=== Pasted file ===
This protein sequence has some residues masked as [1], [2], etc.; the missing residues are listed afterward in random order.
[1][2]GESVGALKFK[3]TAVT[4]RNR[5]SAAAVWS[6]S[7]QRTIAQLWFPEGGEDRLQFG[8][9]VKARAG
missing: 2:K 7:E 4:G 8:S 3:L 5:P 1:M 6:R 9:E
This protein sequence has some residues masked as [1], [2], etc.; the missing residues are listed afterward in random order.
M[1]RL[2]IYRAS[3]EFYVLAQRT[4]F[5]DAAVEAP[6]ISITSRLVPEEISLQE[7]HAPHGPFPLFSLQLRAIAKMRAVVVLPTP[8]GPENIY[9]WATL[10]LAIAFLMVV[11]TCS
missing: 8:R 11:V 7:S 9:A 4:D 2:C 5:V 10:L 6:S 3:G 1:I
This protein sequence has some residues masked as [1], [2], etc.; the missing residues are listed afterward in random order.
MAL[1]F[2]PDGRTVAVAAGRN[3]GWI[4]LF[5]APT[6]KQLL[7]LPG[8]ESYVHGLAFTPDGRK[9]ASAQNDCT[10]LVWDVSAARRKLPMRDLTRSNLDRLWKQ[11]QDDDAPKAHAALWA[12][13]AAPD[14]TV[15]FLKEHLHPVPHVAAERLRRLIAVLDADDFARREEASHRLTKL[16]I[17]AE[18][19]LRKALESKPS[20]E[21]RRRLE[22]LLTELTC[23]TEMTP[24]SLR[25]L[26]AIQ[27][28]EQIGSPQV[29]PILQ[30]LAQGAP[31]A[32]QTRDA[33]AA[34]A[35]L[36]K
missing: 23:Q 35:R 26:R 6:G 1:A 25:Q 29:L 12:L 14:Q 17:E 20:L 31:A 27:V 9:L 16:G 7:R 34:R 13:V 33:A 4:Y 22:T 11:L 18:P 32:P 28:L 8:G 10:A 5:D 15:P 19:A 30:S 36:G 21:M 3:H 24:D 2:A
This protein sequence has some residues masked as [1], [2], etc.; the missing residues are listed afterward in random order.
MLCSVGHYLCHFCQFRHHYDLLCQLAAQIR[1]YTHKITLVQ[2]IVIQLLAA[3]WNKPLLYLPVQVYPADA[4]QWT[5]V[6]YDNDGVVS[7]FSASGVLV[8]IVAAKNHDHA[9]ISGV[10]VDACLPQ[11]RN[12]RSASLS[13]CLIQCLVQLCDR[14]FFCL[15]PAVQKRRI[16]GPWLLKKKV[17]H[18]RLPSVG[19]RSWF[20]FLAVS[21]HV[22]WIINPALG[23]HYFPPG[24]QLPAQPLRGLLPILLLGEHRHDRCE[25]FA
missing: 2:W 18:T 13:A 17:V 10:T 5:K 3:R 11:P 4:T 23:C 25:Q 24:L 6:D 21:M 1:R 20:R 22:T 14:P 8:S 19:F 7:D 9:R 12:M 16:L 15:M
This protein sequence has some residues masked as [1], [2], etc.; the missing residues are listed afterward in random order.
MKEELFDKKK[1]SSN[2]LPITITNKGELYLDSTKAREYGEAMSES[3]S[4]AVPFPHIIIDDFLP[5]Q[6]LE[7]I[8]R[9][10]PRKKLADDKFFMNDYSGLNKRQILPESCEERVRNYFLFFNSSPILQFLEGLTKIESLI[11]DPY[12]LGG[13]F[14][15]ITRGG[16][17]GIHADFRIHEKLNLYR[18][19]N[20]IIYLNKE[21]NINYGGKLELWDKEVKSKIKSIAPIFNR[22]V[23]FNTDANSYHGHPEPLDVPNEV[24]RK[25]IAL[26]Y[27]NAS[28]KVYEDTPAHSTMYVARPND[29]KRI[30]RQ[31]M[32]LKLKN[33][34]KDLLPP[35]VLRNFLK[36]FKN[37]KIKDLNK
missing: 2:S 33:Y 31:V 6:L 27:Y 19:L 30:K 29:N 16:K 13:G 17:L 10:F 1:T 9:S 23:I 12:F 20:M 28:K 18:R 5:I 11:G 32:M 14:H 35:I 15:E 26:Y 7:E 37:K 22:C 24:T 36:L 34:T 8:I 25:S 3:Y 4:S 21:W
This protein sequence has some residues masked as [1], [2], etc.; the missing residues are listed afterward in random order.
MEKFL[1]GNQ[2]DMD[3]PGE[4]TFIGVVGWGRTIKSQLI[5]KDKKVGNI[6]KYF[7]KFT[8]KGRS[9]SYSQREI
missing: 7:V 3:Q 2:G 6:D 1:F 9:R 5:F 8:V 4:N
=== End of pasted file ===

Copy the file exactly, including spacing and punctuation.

This protein sequence has some residues masked as [1], [2], etc.; the missing residues are listed afterward in random order.
[1][2]GESVGALKFK[3]TAVT[4]RNR[5]SAAAVWS[6]S[7]QRTIAQLWFPEGGEDRLQFG[8][9]VKARAG
missing: 2:K 7:E 4:G 8:S 3:L 5:P 1:M 6:R 9:E
This protein sequence has some residues masked as [1], [2], etc.; the missing residues are listed afterward in random order.
M[1]RL[2]IYRAS[3]EFYVLAQRT[4]F[5]DAAVEAP[6]ISITSRLVPEEISLQE[7]HAPHGPFPLFSLQLRAIAKMRAVVVLPTP[8]GPENIY[9]WATL[10]LAIAFLMVV[11]TCS
missing: 8:R 11:V 7:S 9:A 4:D 2:C 5:V 10:L 6:S 3:G 1:I
This protein sequence has some residues masked as [1], [2], etc.; the missing residues are listed afterward in random order.
MAL[1]F[2]PDGRTVAVAAGRN[3]GWI[4]LF[5]APT[6]KQLL[7]LPG[8]ESYVHGLAFTPDGRK[9]ASAQNDCT[10]LVWDVSAARRKLPMRDLTRSNLDRLWKQ[11]QDDDAPKAHAALWA[12][13]AAPD[14]TV[15]FLKEHLHPVPHVAAERLRRLIAVLDADDFARREEASHRLTKL[16]I[17]AE[18][19]LRKALESKPS[20]E[21]RRRLE[22]LLTELTC[23]TEMTP[24]SLR[25]L[26]AIQ[27][28]EQIGSPQV[29]PILQ[30]LAQGAP[31]A[32]QTRDA[33]AA[34]A[35]L[36]K
missing: 23:Q 35:R 26:R 6:G 1:A 25:Q 29:L 12:L 14:Q 17:E 20:L 31:A 27:V 9:L 16:G 7:R 34:R 13:V 33:A 4:Y 22:T 11:L 18:P 32:P 28:L 8:G 10:A 5:D 15:P 19:A 30:S 36:G 21:M 3:H 24:D 2:A
This protein sequence has some residues masked as [1], [2], etc.; the missing residues are listed afterward in random order.
MLCSVGHYLCHFCQFRHHYDLLCQLAAQIR[1]YTHKITLVQ[2]IVIQLLAA[3]WNKPLLYLPVQVYPADA[4]QWT[5]V[6]YDNDGVVS[7]FSASGVLV[8]IVAAKNHDHA[9]ISGV[10]VDACLPQ[11]RN[12]RSASLS[13]CLIQCLVQLCDR[14]FFCL[15]PAVQKRRI[16]GPWLLKKKV[17]H[18]RLPSVG[19]RSWF[20]FLAVS[21]HV[22]WIINPALG[23]HYFPPG[24]QLPAQPLRGLLPILLLGEHRHDRCE[25]FA
missing: 2:W 18:T 13:A 17:V 10:T 5:K 3:R 11:P 4:T 23:C 25:Q 24:L 6:D 21:M 1:R 20:R 22:T 14:P 8:S 19:F 7:D 9:R 12:M 16:L 15:M
This protein sequence has some residues masked as [1], [2], etc.; the missing residues are listed afterward in random order.
MKEELFDKKK[1]SSN[2]LPITITNKGELYLDSTKAREYGEAMSES[3]S[4]AVPFPHIIIDDFLP[5]Q[6]LE[7]I[8]R[9][10]PRKKLADDKFFMNDYSGLNKRQILPESCEERVRNYFLFFNSSPILQFLEGLTKIESLI[11]DPY[12]LGG[13]F[14][15]ITRGG[16][17]GIHADFRIHEKLNLYR[18][19]N[20]IIYLNKE[21]NINYGGKLELWDKEVKSKIKSIAPIFNR[22]V[23]FNTDANSYHGHPEPLDVPNEV[24]RK[25]IAL[26]Y[27]NAS[28]KVYEDTPAHSTMYVARPND[29]KRI[30]RQ[31]M[32]LKLKN[33][34]KDLLPP[35]VLRNFLK[36]FKN[37]KIKDLNK
missing: 2:S 33:Y 31:V 6:L 27:Y 19:L 30:K 29:N 16:K 13:G 17:L 10:F 1:T 9:S 23:I 12:F 20:M 28:K 18:R 5:I 11:G 32:M 14:H 35:I 15:E 26:Y 7:E 37:K 22:C 24:T 36:L 34:T 8:I 25:S 3:Y 4:S 21:W
This protein sequence has some residues masked as [1], [2], etc.; the missing residues are listed afterward in random order.
MEKFL[1]GNQ[2]DMD[3]PGE[4]TFIGVVGWGRTIKSQLI[5]KDKKVGNI[6]KYF[7]KFT[8]KGRS[9]SYSQREI
missing: 7:V 3:Q 2:G 6:D 1:F 9:R 5:F 8:V 4:N